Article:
DA: Rigger is Entirely Responsible for Crane Collapse That Killed Seven
By Shayna Jacobs
MANHATTAN SUPREME COURT — Construction boss William Rapetti is solely responsible for the deadly crane collapse on East 51st Street that killed seven people, permanently injured others and demolished an apartment building, prosecutors said in closing arguments Monday.
Rapetti, 49, was legally bound to ensure that the high-rise crane in Midtown East was properly fastened to the shell of a luxury apartment building under construction in March 2008, Assistant District Attorney Deborah Hickey said in closing arguments.
But instead of checking the condition of the $50 polyester straps that were supposed to secure the crane and replacing the shoddy ones, Rapetti was splitting his time between two jobs and passing off important responsibilities to employees who habitually cut corners, Hickey said.
"It would have been so easy to prevent this catastrophe," the ADA said.
But Rapetti and his attorneys argued that he is not to blame for the deadly crane collapse. They insisted Rapetti, who was charged with killing six of his own workers, was made a scapegoat in the investigation.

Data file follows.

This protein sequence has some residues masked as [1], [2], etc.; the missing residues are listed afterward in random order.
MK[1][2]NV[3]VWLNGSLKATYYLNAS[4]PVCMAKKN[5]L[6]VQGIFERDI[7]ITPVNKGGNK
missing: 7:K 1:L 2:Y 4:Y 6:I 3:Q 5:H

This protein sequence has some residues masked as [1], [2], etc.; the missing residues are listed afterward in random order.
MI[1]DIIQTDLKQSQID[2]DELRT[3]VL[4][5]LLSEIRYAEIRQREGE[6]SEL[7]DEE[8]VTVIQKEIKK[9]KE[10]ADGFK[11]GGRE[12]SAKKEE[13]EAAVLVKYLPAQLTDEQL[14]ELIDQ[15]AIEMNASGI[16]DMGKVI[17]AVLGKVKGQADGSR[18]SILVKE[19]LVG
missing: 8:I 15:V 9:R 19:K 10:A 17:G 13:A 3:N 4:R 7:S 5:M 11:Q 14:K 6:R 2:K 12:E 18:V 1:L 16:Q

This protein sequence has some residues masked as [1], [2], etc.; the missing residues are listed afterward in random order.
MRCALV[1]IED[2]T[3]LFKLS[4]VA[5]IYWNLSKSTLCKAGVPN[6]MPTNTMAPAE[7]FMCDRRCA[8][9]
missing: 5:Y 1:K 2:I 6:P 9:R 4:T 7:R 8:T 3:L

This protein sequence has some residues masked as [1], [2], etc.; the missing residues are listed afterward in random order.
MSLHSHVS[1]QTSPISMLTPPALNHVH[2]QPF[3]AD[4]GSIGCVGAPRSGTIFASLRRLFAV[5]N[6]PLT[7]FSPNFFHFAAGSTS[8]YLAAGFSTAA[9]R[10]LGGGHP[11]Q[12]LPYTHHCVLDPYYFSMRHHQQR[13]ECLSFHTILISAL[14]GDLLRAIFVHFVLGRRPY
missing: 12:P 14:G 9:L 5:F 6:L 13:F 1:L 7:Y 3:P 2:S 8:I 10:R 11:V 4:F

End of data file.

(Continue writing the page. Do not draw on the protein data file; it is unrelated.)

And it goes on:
Rapetti's lawyer, Arthur Aidala, argued dozens of inspectors were supposed to have checked the site, including Department of Buildings inspector Edward Marquette, who was indicted in 2008 for lying about making safety inspections.
"What happened on that floor on that day happened so quickly that nobody really knows what happened," Aidala said.
Manhattan Supreme Court Judge Roger Hayes is expected to deliver his verdict on Thursday morning, following what will have been about a month of emotional testimony in Rapetti's bench trial.
Rapetti was charged with manslaughter, criminally negligent homicide, assault and a tax crime.
The crane rigger, whose family has attended his entire trial, faces up to 15 years in prison if convicted of the top charge.